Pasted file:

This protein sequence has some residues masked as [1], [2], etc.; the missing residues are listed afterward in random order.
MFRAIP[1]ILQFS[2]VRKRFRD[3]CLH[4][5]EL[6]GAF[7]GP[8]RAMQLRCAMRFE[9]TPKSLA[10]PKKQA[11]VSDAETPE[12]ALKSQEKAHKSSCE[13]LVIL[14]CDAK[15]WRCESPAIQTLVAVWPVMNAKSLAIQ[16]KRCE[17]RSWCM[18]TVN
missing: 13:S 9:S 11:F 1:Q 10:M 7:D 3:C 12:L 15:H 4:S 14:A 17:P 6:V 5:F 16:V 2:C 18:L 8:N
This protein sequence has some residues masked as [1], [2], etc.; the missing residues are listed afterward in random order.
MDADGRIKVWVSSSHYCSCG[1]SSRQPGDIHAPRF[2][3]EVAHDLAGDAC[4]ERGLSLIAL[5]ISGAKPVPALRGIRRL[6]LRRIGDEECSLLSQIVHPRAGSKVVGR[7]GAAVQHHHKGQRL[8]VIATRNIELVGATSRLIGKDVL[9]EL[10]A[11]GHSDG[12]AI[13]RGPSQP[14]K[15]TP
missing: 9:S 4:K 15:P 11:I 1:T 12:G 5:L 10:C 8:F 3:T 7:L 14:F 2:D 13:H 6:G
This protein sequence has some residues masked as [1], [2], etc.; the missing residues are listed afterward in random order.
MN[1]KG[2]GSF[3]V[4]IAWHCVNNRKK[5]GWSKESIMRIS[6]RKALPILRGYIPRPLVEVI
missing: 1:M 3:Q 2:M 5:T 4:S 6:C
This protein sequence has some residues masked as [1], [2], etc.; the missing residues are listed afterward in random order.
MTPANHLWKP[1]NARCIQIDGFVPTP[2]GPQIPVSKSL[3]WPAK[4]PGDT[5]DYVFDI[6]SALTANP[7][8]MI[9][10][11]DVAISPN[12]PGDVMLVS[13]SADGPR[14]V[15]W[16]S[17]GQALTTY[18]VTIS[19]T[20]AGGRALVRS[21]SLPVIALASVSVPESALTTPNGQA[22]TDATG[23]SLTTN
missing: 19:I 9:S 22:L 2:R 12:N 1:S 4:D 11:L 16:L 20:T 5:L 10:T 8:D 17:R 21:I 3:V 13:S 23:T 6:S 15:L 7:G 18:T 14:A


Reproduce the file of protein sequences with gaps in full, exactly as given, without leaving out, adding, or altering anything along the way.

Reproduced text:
This protein sequence has some residues masked as [1], [2], etc.; the missing residues are listed afterward in random order.
MFRAIP[1]ILQFS[2]VRKRFRD[3]CLH[4][5]EL[6]GAF[7]GP[8]RAMQLRCAMRFE[9]TPKSLA[10]PKKQA[11]VSDAETPE[12]ALKSQEKAHKSSCE[13]LVIL[14]CDAK[15]WRCESPAIQTLVAVWPVMNAKSLAIQ[16]KRCE[17]RSWCM[18]TVN
missing: 13:S 9:S 11:F 1:Q 10:M 7:D 3:C 12:L 15:H 4:S 14:A 17:P 6:V 5:F 16:V 2:C 18:L 8:N
This protein sequence has some residues masked as [1], [2], etc.; the missing residues are listed afterward in random order.
MDADGRIKVWVSSSHYCSCG[1]SSRQPGDIHAPRF[2][3]EVAHDLAGDAC[4]ERGLSLIAL[5]ISGAKPVPALRGIRRL[6]LRRIGDEECSLLSQIVHPRAGSKVVGR[7]GAAVQHHHKGQRL[8]VIATRNIELVGATSRLIGKDVL[9]EL[10]A[11]GHSDG[12]AI[13]RGPSQP[14]K[15]TP
missing: 9:S 4:K 15:P 11:I 1:T 12:G 5:L 10:C 8:F 3:T 7:L 14:F 2:D 13:H 6:G
This protein sequence has some residues masked as [1], [2], etc.; the missing residues are listed afterward in random order.
MN[1]KG[2]GSF[3]V[4]IAWHCVNNRKK[5]GWSKESIMRIS[6]RKALPILRGYIPRPLVEVI
missing: 1:M 3:Q 2:M 5:T 4:S 6:C
This protein sequence has some residues masked as [1], [2], etc.; the missing residues are listed afterward in random order.
MTPANHLWKP[1]NARCIQIDGFVPTP[2]GPQIPVSKSL[3]WPAK[4]PGDT[5]DYVFDI[6]SALTANP[7][8]MI[9][10][11]DVAISPN[12]PGDVMLVS[13]SADGPR[14]V[15]W[16]S[17]GQALTTY[18]VTIS[19]T[20]AGGRALVRS[21]SLPVIALASVSVPESALTTPNGQA[22]TDATG[23]SLTTN
missing: 19:I 9:S 22:L 2:R 12:N 1:S 4:D 11:L 16:L 20:T 5:L 10:T 8:D 17:R 21:I 3:V 13:S 23:T 6:S 15:L 7:G 18:T 14:A